5. While I love smock I despise maxi dresses! Ugh! I think they’re kind of trashy but I know plenty of people who wear them & those people aren’t trashy. Just my personal preference. Also, I love the phrase “pinterested out” LOL

    • I find it increasingly hilarious how opposite our taste is. Of course, I love maxi dresses, if done right.

      We should never shop together.

      • Oh my word! I’m so sorry I used the word “trashy”! *Shame Faced*

        Just remember I love leopard print! I know people qualify that as trashy!

  6. I prefer a maxi dress myself. But only because I hate shaving my legs. Of course, those women probably have them waxed professionally… And heck no to high wedges on a playground!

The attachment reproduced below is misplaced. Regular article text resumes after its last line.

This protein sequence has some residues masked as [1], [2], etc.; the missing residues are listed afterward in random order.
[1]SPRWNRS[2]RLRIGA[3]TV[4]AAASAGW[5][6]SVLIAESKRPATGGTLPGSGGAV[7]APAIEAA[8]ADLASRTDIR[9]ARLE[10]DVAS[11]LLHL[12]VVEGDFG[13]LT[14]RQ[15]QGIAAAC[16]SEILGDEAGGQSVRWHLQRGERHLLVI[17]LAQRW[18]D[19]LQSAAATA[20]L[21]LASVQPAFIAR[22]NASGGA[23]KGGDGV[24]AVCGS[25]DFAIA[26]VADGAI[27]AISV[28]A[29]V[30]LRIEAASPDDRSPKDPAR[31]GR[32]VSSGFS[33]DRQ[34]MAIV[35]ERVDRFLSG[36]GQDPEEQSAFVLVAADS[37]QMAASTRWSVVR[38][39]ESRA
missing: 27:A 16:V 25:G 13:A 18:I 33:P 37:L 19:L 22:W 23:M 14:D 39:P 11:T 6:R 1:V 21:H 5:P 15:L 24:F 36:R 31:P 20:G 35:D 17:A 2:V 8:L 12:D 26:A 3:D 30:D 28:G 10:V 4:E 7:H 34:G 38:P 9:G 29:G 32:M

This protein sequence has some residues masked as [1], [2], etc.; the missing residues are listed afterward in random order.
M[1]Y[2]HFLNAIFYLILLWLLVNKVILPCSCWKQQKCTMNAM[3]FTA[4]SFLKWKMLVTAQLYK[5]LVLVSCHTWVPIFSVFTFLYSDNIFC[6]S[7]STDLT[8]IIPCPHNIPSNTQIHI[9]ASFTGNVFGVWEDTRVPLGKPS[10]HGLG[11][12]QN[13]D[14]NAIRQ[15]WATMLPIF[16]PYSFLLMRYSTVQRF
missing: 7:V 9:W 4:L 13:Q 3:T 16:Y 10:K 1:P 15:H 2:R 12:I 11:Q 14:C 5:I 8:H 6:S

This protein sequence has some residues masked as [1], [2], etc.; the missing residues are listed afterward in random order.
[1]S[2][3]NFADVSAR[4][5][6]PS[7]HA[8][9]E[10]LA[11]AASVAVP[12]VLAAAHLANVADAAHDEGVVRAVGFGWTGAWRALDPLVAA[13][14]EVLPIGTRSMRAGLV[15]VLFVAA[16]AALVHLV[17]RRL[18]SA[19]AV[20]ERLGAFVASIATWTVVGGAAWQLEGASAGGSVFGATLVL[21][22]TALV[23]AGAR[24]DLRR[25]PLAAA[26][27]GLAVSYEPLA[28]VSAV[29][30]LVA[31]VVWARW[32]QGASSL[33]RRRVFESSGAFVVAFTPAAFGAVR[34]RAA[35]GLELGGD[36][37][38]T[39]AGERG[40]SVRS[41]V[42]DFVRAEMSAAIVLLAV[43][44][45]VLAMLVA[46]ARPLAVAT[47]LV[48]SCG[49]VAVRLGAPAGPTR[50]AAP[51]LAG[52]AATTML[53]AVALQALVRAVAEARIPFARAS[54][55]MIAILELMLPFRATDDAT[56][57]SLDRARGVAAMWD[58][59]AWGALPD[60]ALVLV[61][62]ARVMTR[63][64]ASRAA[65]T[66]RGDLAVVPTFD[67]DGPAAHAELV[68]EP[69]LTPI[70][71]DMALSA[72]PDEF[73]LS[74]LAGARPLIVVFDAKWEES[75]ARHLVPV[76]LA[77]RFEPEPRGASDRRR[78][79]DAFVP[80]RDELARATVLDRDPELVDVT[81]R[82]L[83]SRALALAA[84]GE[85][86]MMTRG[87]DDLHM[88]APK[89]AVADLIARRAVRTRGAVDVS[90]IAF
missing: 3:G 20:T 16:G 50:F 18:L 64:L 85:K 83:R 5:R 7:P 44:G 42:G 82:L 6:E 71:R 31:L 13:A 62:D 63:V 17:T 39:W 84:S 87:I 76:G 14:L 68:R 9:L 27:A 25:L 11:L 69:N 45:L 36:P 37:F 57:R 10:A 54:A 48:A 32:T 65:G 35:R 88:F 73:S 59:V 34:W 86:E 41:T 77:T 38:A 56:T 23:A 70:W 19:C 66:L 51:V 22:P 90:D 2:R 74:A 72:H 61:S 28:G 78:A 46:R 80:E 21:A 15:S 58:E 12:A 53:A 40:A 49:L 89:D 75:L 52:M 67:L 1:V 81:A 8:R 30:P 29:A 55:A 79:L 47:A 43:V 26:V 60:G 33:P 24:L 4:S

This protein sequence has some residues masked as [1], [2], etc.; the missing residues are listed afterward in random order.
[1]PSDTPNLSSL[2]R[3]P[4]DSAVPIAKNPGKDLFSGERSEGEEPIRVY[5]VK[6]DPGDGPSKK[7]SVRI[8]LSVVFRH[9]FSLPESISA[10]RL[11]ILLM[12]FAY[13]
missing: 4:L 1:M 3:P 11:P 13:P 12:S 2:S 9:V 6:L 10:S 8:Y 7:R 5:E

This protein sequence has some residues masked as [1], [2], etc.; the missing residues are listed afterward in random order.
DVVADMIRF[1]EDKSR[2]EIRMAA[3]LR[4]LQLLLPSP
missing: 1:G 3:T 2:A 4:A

7. It’s a public park. Which means you all have just as much right to be there wearing what ever you want. Don’t let those pretentious “bleepity-bleeps” intimidate you.

  8. Stephy_B says:

    I am totally with Julie on this one- don’t they have a private park called… their back-fenced-in-fountain-clad-sodded yard?? I lol’d at the diaper toe… sometimes you just gotta go with what’s CLEAN (which is hard to come by with the 18 month old male)! Ha! He makes even a diaper toe look cute! Guess my child’s Garanimals is just completely off the scale- who cares! :)

  9. there are many things i don’t understand about the south. perhaps someday we’ll have to visit. hope you recovered alright from your smock/maxi dress/uppity up experience!

  10. Same as Eva, I don’t get many things about the South. But I think I would have felt the same as you. I would have cowered in shame thinking “maybe they have a legitimate reason?”, and then thought of a snide but snappy comeback hours later when it didn’t matter.

    • Yes, that’s where having a blog comes in handy. I ALWAYS get the last word.